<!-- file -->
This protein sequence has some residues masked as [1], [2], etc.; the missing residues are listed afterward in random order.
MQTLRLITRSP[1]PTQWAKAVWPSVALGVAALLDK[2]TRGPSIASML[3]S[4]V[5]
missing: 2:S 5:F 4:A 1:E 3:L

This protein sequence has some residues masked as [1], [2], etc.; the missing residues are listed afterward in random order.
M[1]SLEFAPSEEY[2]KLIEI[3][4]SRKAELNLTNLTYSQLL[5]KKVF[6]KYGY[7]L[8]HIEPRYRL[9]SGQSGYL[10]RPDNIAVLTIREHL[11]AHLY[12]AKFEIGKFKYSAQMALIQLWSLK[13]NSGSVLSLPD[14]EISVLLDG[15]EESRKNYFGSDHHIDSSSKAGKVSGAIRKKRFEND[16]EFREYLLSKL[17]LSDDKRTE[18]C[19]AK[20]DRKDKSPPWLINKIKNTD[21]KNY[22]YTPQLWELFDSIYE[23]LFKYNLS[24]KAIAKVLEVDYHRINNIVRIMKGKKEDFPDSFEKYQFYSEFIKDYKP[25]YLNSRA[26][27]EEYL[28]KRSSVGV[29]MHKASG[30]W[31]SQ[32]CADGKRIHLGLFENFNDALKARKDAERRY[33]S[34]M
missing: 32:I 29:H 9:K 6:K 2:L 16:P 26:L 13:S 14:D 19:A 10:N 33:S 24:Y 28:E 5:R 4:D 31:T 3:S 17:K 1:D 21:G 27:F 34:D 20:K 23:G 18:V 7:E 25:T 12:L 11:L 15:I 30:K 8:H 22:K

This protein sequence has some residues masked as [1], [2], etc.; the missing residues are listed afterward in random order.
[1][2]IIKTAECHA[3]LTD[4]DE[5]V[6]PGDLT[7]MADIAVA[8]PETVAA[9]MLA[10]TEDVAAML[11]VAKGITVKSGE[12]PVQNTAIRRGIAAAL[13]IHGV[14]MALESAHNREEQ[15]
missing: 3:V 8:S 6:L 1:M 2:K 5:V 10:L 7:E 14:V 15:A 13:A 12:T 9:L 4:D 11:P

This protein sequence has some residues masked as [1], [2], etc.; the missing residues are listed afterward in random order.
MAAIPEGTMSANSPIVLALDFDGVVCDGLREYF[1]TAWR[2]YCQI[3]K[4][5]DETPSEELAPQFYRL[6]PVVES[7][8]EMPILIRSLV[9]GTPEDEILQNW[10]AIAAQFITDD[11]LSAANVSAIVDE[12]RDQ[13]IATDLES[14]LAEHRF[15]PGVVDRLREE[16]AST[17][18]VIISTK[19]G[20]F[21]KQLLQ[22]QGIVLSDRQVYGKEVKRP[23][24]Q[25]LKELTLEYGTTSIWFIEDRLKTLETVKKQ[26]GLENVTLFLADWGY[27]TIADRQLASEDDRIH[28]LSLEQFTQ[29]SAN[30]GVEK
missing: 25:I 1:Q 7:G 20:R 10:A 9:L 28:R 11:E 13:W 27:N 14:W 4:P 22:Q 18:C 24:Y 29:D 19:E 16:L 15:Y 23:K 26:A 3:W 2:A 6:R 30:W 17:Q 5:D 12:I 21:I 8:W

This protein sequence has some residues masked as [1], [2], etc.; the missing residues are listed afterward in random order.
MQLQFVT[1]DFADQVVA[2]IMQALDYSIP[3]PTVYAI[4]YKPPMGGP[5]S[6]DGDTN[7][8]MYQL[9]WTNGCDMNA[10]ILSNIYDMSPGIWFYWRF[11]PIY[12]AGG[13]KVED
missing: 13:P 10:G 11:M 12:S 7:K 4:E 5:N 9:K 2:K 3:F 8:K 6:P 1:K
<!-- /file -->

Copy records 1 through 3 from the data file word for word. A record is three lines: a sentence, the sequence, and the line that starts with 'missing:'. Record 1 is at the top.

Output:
This protein sequence has some residues masked as [1], [2], etc.; the missing residues are listed afterward in random order.
MQTLRLITRSP[1]PTQWAKAVWPSVALGVAALLDK[2]TRGPSIASML[3]S[4]V[5]
missing: 2:S 5:F 4:A 1:E 3:L

This protein sequence has some residues masked as [1], [2], etc.; the missing residues are listed afterward in random order.
M[1]SLEFAPSEEY[2]KLIEI[3][4]SRKAELNLTNLTYSQLL[5]KKVF[6]KYGY[7]L[8]HIEPRYRL[9]SGQSGYL[10]RPDNIAVLTIREHL[11]AHLY[12]AKFEIGKFKYSAQMALIQLWSLK[13]NSGSVLSLPD[14]EISVLLDG[15]EESRKNYFGSDHHIDSSSKAGKVSGAIRKKRFEND[16]EFREYLLSKL[17]LSDDKRTE[18]C[19]AK[20]DRKDKSPPWLINKIKNTD[21]KNY[22]YTPQLWELFDSIYE[23]LFKYNLS[24]KAIAKVLEVDYHRINNIVRIMKGKKEDFPDSFEKYQFYSEFIKDYKP[25]YLNSRA[26][27]EEYL[28]KRSSVGV[29]MHKASG[30]W[31]SQ[32]CADGKRIHLGLFENFNDALKARKDAERRY[33]S[34]M
missing: 32:I 29:H 9:K 6:K 2:L 16:P 26:L 13:S 14:D 19:A 10:N 33:S 24:Y 28:E 5:R 4:D 31:T 3:S 17:K 1:D 21:G 27:F 34:D 20:K 23:G 18:V 7:E 25:T 12:L 11:L 15:I 30:K 8:H 22:K

This protein sequence has some residues masked as [1], [2], etc.; the missing residues are listed afterward in random order.
[1][2]IIKTAECHA[3]LTD[4]DE[5]V[6]PGDLT[7]MADIAVA[8]PETVAA[9]MLA[10]TEDVAAML[11]VAKGITVKSGE[12]PVQNTAIRRGIAAAL[13]IHGV[14]MALESAHNREEQ[15]
missing: 3:V 8:S 6:L 1:M 2:K 5:V 10:L 7:E 14:V 15:A 13:A 12:T 9:L 4:D 11:P